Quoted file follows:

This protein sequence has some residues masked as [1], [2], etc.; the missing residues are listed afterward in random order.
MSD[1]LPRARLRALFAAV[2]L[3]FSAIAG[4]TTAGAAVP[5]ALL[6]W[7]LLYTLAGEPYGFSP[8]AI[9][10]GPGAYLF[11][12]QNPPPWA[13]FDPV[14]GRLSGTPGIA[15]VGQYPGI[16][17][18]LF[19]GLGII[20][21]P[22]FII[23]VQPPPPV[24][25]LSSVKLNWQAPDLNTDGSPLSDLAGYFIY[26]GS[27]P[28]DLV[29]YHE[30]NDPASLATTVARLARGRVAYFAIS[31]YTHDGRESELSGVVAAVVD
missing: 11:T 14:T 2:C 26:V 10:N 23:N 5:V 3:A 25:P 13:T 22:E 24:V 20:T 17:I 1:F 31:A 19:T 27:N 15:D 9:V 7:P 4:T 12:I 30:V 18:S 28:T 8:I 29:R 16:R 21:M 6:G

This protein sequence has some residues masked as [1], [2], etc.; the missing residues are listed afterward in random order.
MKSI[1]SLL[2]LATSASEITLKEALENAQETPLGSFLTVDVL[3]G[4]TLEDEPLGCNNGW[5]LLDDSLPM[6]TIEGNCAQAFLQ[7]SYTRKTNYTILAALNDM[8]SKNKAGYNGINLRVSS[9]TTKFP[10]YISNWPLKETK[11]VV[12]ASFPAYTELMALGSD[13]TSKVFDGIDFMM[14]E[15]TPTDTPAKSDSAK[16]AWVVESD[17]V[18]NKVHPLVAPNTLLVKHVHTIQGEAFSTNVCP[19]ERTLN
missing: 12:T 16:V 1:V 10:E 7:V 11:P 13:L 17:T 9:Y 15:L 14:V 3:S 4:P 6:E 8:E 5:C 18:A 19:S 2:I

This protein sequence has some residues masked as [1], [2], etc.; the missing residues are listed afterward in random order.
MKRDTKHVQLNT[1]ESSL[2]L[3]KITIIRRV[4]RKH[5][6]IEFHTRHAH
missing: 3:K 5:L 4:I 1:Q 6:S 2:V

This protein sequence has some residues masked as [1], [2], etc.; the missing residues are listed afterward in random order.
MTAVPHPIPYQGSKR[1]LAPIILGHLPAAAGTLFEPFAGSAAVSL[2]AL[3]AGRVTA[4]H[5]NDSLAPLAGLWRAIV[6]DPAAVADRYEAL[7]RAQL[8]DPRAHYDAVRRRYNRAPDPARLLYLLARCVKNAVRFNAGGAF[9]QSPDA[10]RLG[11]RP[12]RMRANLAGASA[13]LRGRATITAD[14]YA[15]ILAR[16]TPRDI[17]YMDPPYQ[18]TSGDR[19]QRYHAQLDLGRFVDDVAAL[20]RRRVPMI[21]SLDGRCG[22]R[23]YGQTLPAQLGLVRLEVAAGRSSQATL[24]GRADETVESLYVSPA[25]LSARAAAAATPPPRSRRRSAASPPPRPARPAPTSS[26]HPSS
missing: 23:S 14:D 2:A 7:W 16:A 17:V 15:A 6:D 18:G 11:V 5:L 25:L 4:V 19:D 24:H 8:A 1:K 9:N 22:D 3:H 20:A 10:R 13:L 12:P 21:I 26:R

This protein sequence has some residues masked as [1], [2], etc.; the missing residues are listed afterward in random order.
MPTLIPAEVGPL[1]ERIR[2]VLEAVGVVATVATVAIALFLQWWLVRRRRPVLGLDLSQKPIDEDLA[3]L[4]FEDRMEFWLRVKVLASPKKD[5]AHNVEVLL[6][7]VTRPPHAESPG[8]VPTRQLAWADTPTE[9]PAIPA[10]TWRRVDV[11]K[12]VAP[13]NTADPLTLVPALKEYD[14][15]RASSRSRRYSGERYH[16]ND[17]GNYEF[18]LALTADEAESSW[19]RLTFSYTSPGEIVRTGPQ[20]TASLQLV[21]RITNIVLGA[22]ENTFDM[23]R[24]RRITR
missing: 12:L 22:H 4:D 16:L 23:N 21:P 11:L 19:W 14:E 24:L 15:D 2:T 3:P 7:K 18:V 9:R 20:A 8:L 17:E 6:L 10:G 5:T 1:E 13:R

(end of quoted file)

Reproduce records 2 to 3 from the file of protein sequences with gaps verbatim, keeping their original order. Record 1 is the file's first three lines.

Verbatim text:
This protein sequence has some residues masked as [1], [2], etc.; the missing residues are listed afterward in random order.
MKSI[1]SLL[2]LATSASEITLKEALENAQETPLGSFLTVDVL[3]G[4]TLEDEPLGCNNGW[5]LLDDSLPM[6]TIEGNCAQAFLQ[7]SYTRKTNYTILAALNDM[8]SKNKAGYNGINLRVSS[9]TTKFP[10]YISNWPLKETK[11]VV[12]ASFPAYTELMALGSD[13]TSKVFDGIDFMM[14]E[15]TPTDTPAKSDSAK[16]AWVVESD[17]V[18]NKVHPLVAPNTLLVKHVHTIQGEAFSTNVCP[19]ERTLN
missing: 12:T 16:V 1:V 10:E 7:V 11:P 13:L 17:T 9:Y 15:L 14:V 3:S 4:P 6:E 8:E 5:C 18:A 19:S 2:I

This protein sequence has some residues masked as [1], [2], etc.; the missing residues are listed afterward in random order.
MKRDTKHVQLNT[1]ESSL[2]L[3]KITIIRRV[4]RKH[5][6]IEFHTRHAH
missing: 3:K 5:L 4:I 1:Q 6:S 2:V